Food Composition Data: A User's Perspective (1987)  Other considerations  A system for evaluating the quality of published nutrient data: Selenium, a test case  (introductory text) Introduction Background Procedure Criteria Calculation of the mean SE value and confidence code Results Discussion Implications Acknowledgements Disclaimer References

Calculation of the mean SE value and confidence code

Calculation of the mean SE value and confidence code

The quality index (QI), a measure of the overall quality of data from a single study, was derived in one of two ways: (a) when analytical method is rated 0 or when three or more categories are rated 0, the QI for that study becomes 0; or (b) when those conditions do not exist, the ratings for each of the five categories are averaged. Thus, the QI can range from 0 to a maximum of 3.0.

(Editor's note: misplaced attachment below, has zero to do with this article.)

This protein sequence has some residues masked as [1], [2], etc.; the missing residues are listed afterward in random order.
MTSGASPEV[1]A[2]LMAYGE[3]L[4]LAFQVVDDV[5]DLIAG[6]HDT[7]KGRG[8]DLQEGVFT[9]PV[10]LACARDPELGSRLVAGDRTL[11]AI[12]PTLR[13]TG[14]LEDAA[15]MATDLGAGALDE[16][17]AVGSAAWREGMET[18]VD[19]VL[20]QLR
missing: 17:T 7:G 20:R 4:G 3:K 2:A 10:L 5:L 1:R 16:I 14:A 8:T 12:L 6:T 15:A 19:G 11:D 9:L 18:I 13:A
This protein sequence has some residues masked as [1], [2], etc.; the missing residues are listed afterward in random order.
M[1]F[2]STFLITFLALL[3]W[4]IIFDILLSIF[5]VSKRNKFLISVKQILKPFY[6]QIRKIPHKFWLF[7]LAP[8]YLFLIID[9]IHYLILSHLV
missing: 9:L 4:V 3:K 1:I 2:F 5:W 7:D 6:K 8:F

The mean Se values reported on a fresh weight basis from those studies which have a QI equal to or greater than 1.0 are averaged together to obtain a mean Se value. Values reported on a dry weight basis cannot be combined with values reported on a fresh weight basis, i.e. foods as eaten, unless moisture levels are included with the dry values to permit calculation back to fresh weight. If no moisture levels are reported, dry values are excluded regardless of their QI.

A confidence code (CC), assigned to the mean Se value for each food, indicates the degree of confidence a user can have in the mean value. It is determined by summing the QIs equal to or greater than 1.0 among the various studies evaluated for a given food item, and then referring to table 3 for the corresponding CC. The basis for the CC is the necessity of confirming the results of one report by other investigators in order to be considered valid. Thus, data from a minimum of three studies with a sum of QIs of 6.2 are required for a mean value to be assigned a CC of a. The cut-off point between b and c of 3.4 was made by dividing approximately equally all the possible sums of QIs, i.e. from 1.0 to 6.0.